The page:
Hawaiian Language: Past, Present, Future
- About the Book
With color and black-and-white illustrations throughout, Hawaiian Language: Past, Present, Future presents aspects of Hawaiian and its history that are rarely treated in language classes. The major characters in this book make up a diverse cast: Dutch merchants, Captain Cook’s naturalist and philologist William Anderson, ‘Ōpūkaha‘ia (the inspiration for the Hawaiian Mission), the American lexicographer Noah Webster, philologists in New England, missionary-linguists and their Hawaiian consultants, and many minor players.
The account begins in prehistory, placing the probable origins of the ancestor of Polynesian languages in mainland Asia. An evolving family tree reflects the linguistic changes that took place as these people moved east. The current versions are examined from a Hawaiian-centered point of view, comparing the sound system of the language with those of its major relatives in the Polynesian triangle. More recent historical topics begin with the first written samples of a Polynesian language in 1616, which led to the birth of the idea of a widespread language family.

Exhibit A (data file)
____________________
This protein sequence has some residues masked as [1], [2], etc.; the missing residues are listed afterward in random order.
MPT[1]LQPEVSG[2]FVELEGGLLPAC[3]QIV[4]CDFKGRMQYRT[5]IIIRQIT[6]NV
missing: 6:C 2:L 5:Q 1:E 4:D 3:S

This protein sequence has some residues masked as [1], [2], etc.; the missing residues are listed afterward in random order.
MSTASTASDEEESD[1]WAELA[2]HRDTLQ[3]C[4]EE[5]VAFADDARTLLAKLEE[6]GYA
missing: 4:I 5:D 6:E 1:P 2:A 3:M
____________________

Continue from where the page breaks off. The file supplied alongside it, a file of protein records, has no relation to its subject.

The next topic is how the Hawaiian alphabet was developed. The first efforts suffered from having too many letters, a problem that was solved in 1826 through brilliant reasoning by its framers and their Hawaiian consultants. The opposite problem was that the alphabet didn’t have enough letters: analysts either couldn’t hear or misinterpreted the glottal stop and long vowels. The end product of the development of the alphabet—literacy—is more complicated than some statistics would have us believe. As for its success or failure, both points of view, from contemporary observers, are presented. Still, it cannot be denied that literacy had a tremendous and lasting effect on Hawaiian culture.
The last part of the book concentrates on the most-used Hawaiian reference works—dictionaries. It describes current projects that combine print and manuscript collections on a searchable website. These projects can include the growing body of manuscript and print material that is being made available through recent and ongoing research. As for the future, a proposed monolingual dictionary would allow users to avoid an English bridge to understanding, and move directly to a definition that includes Hawaiian cultural features and a Hawaiian worldview.
- Albert J. Schütz is professor emeritus of linguistics at the University of Hawai‘i at Mānoa.